The result of the Times’s policy will be an oil industry concentrated more than ever in the hands of the terrorist funders, recession in America, and carnage on the roads. And this will lower the rise in global temperature by a few hundredths of a degree. Even the Times should be able to see that’s a price not worth paying.

Meanwhile, others are practicing DIY economics to say we are paying too much for gas. There has been a plethora of bills in Congress and state legislatures aimed at “price gouging.” Price gouging is a demagogic paper tiger. It is part of the natural order of economics that, when supply is scarce, prices go up. Legislating against that natural law is like legislating that p = 4, as the Indiana state legislature attempted to do in 1897.

Another instance of DIYE is public wariness and the accompanying populist charge that oil companies are making “excessive” or “windfall” profits. To the DIY economist, history is an inconvenience best ignored. The price of gas dipped to well below $1 a gallon as recently as 1998-99. At that point, it was rather hard to be in the oil business, and oil companies’ profits were badly hit.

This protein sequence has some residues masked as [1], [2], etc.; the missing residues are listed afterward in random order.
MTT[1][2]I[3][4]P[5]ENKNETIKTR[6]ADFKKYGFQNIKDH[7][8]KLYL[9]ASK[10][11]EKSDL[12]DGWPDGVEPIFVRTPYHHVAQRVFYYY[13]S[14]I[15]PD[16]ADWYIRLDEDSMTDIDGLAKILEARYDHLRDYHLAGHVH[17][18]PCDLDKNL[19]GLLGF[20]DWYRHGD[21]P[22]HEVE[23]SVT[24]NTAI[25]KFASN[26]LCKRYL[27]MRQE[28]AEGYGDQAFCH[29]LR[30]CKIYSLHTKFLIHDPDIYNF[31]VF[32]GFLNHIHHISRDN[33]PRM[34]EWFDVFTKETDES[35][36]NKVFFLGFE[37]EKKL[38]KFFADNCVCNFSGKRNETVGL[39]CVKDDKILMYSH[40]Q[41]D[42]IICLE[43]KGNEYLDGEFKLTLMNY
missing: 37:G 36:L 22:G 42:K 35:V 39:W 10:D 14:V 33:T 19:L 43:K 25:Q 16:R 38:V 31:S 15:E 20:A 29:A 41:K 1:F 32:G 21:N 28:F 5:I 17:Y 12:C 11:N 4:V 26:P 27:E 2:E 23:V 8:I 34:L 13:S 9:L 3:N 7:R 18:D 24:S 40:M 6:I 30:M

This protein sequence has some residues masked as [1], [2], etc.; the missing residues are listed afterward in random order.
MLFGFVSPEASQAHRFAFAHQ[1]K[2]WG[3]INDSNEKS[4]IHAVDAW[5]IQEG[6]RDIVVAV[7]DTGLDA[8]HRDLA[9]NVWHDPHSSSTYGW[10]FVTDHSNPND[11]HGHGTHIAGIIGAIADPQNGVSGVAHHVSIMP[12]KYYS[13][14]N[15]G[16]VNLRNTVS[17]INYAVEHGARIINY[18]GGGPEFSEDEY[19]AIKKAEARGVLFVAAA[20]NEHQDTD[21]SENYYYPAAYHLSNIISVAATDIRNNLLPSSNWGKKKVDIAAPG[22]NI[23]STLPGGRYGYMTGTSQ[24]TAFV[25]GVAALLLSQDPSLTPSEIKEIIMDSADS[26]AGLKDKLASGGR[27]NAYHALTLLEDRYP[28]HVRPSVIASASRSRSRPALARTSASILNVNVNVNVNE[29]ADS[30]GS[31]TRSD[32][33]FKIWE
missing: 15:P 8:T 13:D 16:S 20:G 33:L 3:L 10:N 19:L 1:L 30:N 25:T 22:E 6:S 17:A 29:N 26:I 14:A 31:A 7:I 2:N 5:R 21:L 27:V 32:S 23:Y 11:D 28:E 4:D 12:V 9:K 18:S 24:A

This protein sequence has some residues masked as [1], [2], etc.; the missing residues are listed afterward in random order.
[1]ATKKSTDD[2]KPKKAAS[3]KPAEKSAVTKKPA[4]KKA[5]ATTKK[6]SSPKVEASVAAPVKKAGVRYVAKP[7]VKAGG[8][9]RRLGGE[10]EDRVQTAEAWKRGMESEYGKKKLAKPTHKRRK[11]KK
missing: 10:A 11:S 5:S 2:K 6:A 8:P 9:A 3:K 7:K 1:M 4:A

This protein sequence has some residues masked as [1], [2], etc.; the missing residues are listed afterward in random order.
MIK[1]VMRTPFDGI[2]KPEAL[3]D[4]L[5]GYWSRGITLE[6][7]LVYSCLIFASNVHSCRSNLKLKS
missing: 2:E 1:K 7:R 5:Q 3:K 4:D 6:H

If companies can enjoy “excessive” profits, then can they not also make unacceptably low profits? That is where the logic of windfall profits takes us; the concept relies on the idea that there is some “normal,” acceptable level of profit that is right for any company to make. This ignores the whole idea of risk and reward. Companies engage in the risky business of business in order to gain rewards in the form of profits. If their profits were to be capped, for any reason, they would be less likely to take risks. The inevitable result in the oil industry would be more expensive, less plentiful gas.